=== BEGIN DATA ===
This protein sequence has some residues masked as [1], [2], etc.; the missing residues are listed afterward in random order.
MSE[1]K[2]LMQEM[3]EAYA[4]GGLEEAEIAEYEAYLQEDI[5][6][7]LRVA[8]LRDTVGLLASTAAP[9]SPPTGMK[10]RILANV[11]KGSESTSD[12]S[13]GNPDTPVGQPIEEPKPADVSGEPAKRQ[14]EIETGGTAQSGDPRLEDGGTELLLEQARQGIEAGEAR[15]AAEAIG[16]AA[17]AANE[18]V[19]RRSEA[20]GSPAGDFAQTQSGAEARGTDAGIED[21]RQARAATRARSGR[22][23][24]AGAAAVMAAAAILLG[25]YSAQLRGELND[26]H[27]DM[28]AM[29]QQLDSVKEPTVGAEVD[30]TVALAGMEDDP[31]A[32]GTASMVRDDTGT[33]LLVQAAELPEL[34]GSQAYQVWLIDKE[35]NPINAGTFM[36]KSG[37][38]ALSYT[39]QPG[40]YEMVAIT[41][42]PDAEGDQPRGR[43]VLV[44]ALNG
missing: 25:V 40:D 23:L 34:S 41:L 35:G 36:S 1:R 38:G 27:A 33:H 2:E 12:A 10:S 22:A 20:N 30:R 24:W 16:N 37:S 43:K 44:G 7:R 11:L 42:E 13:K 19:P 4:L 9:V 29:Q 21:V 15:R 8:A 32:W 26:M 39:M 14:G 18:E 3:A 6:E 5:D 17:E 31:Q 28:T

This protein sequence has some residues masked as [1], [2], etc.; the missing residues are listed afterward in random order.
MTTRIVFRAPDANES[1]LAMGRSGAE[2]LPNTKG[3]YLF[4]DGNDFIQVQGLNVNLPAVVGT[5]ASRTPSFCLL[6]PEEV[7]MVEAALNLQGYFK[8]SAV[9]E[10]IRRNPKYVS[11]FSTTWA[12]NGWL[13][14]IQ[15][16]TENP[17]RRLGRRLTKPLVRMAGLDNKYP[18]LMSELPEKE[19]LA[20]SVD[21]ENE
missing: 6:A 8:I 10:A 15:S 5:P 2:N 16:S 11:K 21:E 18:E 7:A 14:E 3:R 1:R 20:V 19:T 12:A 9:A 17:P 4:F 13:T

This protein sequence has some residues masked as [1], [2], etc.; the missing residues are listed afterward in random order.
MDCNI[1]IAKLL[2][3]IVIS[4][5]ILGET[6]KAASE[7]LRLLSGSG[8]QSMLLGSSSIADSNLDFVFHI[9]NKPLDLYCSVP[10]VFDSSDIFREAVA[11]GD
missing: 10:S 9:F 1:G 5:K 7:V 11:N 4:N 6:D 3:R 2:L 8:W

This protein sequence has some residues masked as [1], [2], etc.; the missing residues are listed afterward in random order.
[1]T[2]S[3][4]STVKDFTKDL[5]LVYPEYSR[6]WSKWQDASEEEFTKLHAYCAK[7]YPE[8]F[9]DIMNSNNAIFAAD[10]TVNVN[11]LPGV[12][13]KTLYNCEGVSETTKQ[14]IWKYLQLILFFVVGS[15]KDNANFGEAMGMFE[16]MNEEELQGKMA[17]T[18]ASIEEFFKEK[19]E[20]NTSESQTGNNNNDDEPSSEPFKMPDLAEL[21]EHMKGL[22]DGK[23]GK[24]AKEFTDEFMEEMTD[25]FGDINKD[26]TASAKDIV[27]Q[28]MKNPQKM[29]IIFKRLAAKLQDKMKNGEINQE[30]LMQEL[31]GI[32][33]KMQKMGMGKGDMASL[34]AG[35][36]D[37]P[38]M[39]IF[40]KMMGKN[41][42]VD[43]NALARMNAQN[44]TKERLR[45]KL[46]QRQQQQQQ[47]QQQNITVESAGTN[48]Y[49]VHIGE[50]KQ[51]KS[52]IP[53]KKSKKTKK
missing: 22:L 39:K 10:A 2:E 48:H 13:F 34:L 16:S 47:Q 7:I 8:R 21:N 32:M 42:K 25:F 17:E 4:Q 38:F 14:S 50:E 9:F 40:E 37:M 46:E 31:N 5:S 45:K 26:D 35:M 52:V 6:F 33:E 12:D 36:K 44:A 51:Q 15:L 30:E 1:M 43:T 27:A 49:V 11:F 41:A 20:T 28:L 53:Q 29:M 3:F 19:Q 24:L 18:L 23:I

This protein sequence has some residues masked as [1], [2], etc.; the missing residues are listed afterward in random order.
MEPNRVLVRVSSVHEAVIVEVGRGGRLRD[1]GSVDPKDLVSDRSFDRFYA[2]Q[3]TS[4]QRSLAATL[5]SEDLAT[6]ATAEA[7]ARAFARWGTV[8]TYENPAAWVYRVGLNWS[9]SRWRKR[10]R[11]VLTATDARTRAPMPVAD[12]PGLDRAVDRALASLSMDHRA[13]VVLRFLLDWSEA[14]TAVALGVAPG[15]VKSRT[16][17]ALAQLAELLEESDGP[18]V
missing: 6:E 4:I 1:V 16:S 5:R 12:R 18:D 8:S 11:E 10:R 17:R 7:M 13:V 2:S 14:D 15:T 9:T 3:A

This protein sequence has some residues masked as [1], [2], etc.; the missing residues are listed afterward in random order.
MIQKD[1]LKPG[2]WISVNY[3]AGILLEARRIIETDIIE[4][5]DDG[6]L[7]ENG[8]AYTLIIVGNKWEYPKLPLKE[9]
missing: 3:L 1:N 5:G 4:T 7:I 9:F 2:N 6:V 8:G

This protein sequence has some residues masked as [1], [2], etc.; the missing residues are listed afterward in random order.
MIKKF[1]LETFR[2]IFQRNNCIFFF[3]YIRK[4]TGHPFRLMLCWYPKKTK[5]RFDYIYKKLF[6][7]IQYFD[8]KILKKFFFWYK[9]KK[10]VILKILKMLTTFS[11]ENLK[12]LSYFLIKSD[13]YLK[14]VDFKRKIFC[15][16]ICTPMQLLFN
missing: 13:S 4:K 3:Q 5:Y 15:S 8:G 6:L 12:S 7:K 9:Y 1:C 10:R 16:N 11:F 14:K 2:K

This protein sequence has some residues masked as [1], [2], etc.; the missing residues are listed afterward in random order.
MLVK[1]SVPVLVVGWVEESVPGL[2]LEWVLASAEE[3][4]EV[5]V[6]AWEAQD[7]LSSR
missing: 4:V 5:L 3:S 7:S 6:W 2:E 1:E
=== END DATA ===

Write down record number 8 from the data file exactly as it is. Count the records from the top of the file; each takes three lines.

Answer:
This protein sequence has some residues masked as [1], [2], etc.; the missing residues are listed afterward in random order.
MLVK[1]SVPVLVVGWVEESVPGL[2]LEWVLASAEE[3][4]EV[5]V[6]AWEAQD[7]LSSR
missing: 4:V 5:L 3:S 7:S 6:W 2:E 1:E